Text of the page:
Home 2003-2012 Summer 2012 Features A Haibun Exegesis
An exegesis of a haibun written by the late Svetlana Marisova PDF Print E-mail

by Robert D. Wilson

In the spirit of Chiyo-ni and Matsuo Bashō, Marisova journals for her readers a glimpse into her complicated mindset, one facing bodily mortality and the stained glass smile of eternity at the same moment. She is dying from cancer, her life on earth a speck of sand glistening in the cross reach of starlight and moonsong.

Albeit an unusual title for a haibun, and decidedly 21st century, Marisova's haibun is an extraneous conversation with the man she was spiritually close to before her untimely death. It's reminiscent of the style Jack Kerouac used on the road. There's no beginning and no end; her missive a pondering, an exploration of her then and now, walking between heaven and earth on a rope bridge made of reflections.

Marisova starts out asking Ted to tell readers "the deepest secret nobody knows". She reminds him that haiku to her is more than a mere verse form or avocation. It is a roadmap to her psyche. She waxes metaphysical in the tradition of Saint Augustine and Albert Camus, compartmentalizing a high and low that cannot be comprehended from just one reading. Marisova, though 21 years old at the time of her death, was a much older person mentally and spiritually. She was raised privately, home schooled in Russia and New Zealand, the child of Russian dissidents. A devout Roman Catholic who was once a novice nun, her companions growing up were her home school teacher, members of the Russian intellegentsia, and English and Russian language literature.

Svetlana Marisova sees her life as a haiku, her body it's "kigo," her breath, the poet, a spiritual concatenate in a catechism with the continuum that is zôka. She hints at, makes use of ma and yugen, exploring life in a way that brings to surface a surplus of words.Her haibun is philosophical, scatological, and deeply intimate, what she calls "the last instalment of my autobiographical haibun journey that I began a year ago." Marisova's haibun is a journal, a haiku lesson, and a love letter to the man she called her spiritual soul-mate.

There are critics who'll call her writings sentimental, even trivial, because they barely understand the metaphysics of zôka, mistake senryu for haiku, and harbor a musk-melon mindset more akin to Hallmark card versification than to the mystery and beauty emanating from activity-biased haiku.


Pillow Talk With Ted
by Svetlana Marisova

Yet tell them, my darling, the deepest secret nobody knows. Robert says that I breathe haiku but I would go further and say that haiku has something of my deepest and most secret nature. It is the root of the root and the bud of the bud and the sky of the sky of a tree called life.

Yes e e cummings wonderfully pre-empts the words that are beating in my heart. How can I frame the words that breathe life into the wonder that’s keeping the stars apart? My question is rhetorical for my life too is fast becoming one great act of giving birth.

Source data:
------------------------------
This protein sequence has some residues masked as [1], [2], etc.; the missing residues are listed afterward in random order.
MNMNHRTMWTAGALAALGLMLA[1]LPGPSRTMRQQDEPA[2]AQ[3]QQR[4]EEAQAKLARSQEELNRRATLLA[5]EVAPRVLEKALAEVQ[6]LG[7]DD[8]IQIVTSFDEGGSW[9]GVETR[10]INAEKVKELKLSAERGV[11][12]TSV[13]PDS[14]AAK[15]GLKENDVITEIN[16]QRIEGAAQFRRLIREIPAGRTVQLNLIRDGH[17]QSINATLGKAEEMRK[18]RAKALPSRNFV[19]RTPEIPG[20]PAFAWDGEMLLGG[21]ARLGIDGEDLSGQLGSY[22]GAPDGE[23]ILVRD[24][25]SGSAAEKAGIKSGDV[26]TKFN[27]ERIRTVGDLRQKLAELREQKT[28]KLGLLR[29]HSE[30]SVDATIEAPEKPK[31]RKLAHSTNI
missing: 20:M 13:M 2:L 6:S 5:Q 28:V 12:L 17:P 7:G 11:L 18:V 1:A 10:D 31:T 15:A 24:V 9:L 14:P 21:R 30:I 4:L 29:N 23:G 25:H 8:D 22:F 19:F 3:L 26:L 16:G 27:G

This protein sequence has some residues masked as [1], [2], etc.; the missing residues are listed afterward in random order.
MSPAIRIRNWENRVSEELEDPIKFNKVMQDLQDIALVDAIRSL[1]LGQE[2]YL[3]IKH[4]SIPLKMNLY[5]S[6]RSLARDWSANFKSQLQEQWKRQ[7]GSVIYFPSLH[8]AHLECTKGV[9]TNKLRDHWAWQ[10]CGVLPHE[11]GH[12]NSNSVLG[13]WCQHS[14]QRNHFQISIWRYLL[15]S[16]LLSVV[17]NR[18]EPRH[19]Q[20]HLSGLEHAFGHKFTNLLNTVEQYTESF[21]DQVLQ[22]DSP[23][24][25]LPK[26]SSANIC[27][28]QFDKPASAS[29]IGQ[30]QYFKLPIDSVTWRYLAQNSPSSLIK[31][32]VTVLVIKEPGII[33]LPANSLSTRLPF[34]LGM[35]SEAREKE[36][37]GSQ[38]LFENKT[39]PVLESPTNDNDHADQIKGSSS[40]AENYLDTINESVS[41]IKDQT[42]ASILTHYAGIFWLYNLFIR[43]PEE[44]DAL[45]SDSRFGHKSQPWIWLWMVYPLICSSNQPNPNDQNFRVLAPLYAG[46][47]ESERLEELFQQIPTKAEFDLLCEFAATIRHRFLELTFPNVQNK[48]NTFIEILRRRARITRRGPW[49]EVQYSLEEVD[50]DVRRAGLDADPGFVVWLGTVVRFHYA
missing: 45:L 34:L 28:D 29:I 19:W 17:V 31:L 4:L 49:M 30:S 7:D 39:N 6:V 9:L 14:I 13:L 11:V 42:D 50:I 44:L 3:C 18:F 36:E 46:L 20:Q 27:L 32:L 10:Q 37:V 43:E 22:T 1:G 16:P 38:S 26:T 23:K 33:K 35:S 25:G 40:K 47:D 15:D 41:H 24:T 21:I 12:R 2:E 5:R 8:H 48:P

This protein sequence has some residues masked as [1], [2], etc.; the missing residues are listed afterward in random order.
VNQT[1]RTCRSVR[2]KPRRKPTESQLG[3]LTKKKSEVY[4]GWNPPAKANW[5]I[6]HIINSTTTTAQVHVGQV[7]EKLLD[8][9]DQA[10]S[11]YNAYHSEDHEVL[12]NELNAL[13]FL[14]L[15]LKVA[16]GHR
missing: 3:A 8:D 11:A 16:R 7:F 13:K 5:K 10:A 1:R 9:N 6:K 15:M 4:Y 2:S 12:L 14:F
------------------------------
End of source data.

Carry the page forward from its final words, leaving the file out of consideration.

My body I see has become the kigo on which stage the drama unfolds. The rivulets of pain scouring my brow and the increasing transparency of my skin signal and cue the script I must breathe.

fading stars …
dawn reveals its source

The animating power of haiku becomes apparent in kire or, as I treasure it, kire-tsuzuki (cut-continuity). To be able to enter into the depths of mystery one must cut the flower, severing it from its roots and initiating its death, so that its deepest and most secret nature can be discerned. Rootless.

As I have said to you before, the heartbeat of the prayer of the heart is one's breath. Awareness grows that the pause, the gap, the cut between exhalation and inhalation has a different quality from that between inhalation and exhalation. The one exhalation that is not followed by an inhalation is the final cut or, as Marc says, end scene.

deep within
I dissolve; I dissolve
into God

This leads me to contemplate the ineffable and, as you know, this is where the notion of yūgen comes into its own. Yūgen does not lead to a world beyond this one but depths the otherness of this world by awakening the imagination to fill in what our words cannot reveal. A haiku drifts up from the personal as a mist - one person's life in the created universe being no more than a fading memory as time and seasons move on. I aspire to the art of the flowering of peerless charm, surpassing words and reaching beyond any level of art that I may consciously attain.

teach me, candle,
the art of becoming -
as fire

My dear one, I intend this testament to be the last instalment of my autobiographical haibun journey that I began a year ago - a year in which you have proven to be my soul mate and in which I have been able to passionately embrace my place in this world even as I prepare to leave it. As I open my mortality to love I am becoming the love with which I am loved.

ahh rainbow!
the light passing
through me